Published Monday, June 18, 2012 12:04PM CST
Last Updated Thursday, March 19, 2015 1:20PM CST
Spring is upon us and Canada's ministers of Finance should be out walking their dogs in their new shoes by now. But in Ottawa, Joe Oliver is still 'doodling' the calendar and consulting his ouija board to find a suitable day in April. In Manitoba, Greg Dewar is waiting until April 30th, maybe hoping people will be busy getting their tax returns finished. It will be the latest budget in the Keystone province in decades, but New Democrats have been a bit pre-occupied in recent months.
In Saskatchewan, Ken Kravetz was sporting a pair of brown shoes when he tabled what may be Canada's only balanced budget the other day. I remind you again that budget-making is a truly creative art, especially in places that depend on the riches in the ground, but the finance minister in Rider Nation should win some kind of prize if he pulls this one off.
The province's revenue from oil is down more than $660 million from what it was a year ago when the black gold was selling for more than $100 U.S. per barrel. To meet the government's projections, the price will have to average $53 this year and $67 in 2016. Right now the world price is not much more than $40 U.S. and some Wall street types who are paid a lot more than Ken Kravetz are predicting that prices will fall below $40, well before the Labour Day Classic.
Hey, that must mean we'll be paying a lot less at the gas pump, right ? Not so far I'm afraid. The price of regular, in both Winnipeg and Regina dropped briefly below 80 cents a litre around Christmas and New Year's. Since then, it's been a lot higher. At a majority of the outlets in both provinces, the price is now higher than a loonie. Other than my old standby – Because They Can – there is absolutely no reason for this that makes any sense.
Welcome to spring.
What constitutes a reasonable income in 2015 ? As our economy continues to grow at a rather mediocre rate, far too many Canadians are stuck in jobs that pay not much more than minimum wage.
That's $10.70 an hour in Manitoba, and $10.20 in Saskatchewan right now. The Northwest Territories will soon have the highest minimum wage at $12.50, while Ontario will be second at $11.25. In BC, Ontario, Alberta and Quebec, you are allowed to pay folks who serve booze one dollar less, because it's presumed they will make up the difference in tips.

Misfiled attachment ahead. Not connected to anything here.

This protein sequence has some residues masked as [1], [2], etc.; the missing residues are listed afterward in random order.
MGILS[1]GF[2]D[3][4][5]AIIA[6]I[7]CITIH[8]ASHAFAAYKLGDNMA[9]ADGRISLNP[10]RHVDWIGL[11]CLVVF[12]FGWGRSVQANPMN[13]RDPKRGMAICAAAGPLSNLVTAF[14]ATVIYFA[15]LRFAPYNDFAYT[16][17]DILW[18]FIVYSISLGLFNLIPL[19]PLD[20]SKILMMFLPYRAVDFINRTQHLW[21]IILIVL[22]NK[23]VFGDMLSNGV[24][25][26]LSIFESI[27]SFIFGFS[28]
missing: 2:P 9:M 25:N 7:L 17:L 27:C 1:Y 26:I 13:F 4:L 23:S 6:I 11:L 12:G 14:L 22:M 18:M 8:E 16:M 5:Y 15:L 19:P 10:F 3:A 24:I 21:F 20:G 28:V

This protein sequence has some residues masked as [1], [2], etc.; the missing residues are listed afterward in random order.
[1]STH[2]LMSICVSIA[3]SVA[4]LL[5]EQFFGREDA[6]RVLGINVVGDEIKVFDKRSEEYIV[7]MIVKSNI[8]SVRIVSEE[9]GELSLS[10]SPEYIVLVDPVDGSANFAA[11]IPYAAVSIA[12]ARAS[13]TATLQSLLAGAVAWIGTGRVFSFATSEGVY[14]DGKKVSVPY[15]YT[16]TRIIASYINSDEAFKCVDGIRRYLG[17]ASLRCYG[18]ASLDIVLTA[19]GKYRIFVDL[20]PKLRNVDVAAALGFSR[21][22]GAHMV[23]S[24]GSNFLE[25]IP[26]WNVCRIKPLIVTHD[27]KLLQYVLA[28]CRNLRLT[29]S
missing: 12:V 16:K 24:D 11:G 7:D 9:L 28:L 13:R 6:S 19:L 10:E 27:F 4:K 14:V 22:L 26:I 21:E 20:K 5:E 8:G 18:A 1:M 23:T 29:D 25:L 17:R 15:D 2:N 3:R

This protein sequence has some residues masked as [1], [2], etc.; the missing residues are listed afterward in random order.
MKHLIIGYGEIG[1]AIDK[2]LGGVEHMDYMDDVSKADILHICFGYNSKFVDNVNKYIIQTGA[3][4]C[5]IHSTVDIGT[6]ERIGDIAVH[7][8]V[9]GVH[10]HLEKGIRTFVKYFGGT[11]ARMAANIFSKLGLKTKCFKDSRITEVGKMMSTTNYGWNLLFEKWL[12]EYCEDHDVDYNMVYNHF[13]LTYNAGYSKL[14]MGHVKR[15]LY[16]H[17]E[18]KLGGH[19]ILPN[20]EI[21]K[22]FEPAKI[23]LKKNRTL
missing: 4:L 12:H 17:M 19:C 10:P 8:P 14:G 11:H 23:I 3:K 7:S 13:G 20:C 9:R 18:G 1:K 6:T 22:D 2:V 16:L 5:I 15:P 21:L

One of the problems with minimum wage jobs is they often don't include enough hours to be accompanied by benefits of any kind, like extra health and dental coverage. Even when someone works two or three such jobs in the course of a week, they frequently come up short and end up at food banks. That's because both food and housing costs always go up faster than incomes for those struggling to stay above the poverty line.
When the minimum wage goes up, the hospitality industry in particular complains loudly that jobs will be lost, and it will only hurt those who need those meager wages the most. It's a sad story in what is supposedly one of the fairest and most prosperous nations on earth.
For several decades, one of the alternatives that has been suggested is a guaranteed annual income of some kind. Support even comes from the Frontier Centre For Public Policy, the think tank based on the prairies that is not known as a hotbed of bleeding heart liberalism. They have quietly given qualified endorsement to the idea of a guaranteed income. They believe the savings that would result from scrapping the current tangled web of income support programs would be huge, and it would be fairer for everyone.
Might it happen anytime soon?
Probably not before the Leafs win the Stanley Cup.
I'm Roger Currie
The opinions expressed by Roger Currie and those providing comments are theirs alone, and do not reflect the opinions of CTV or Bell Media or any employee thereof. CTV or Bell Media is not responsible for the accuracy of any of the information supplied by Roger Currie.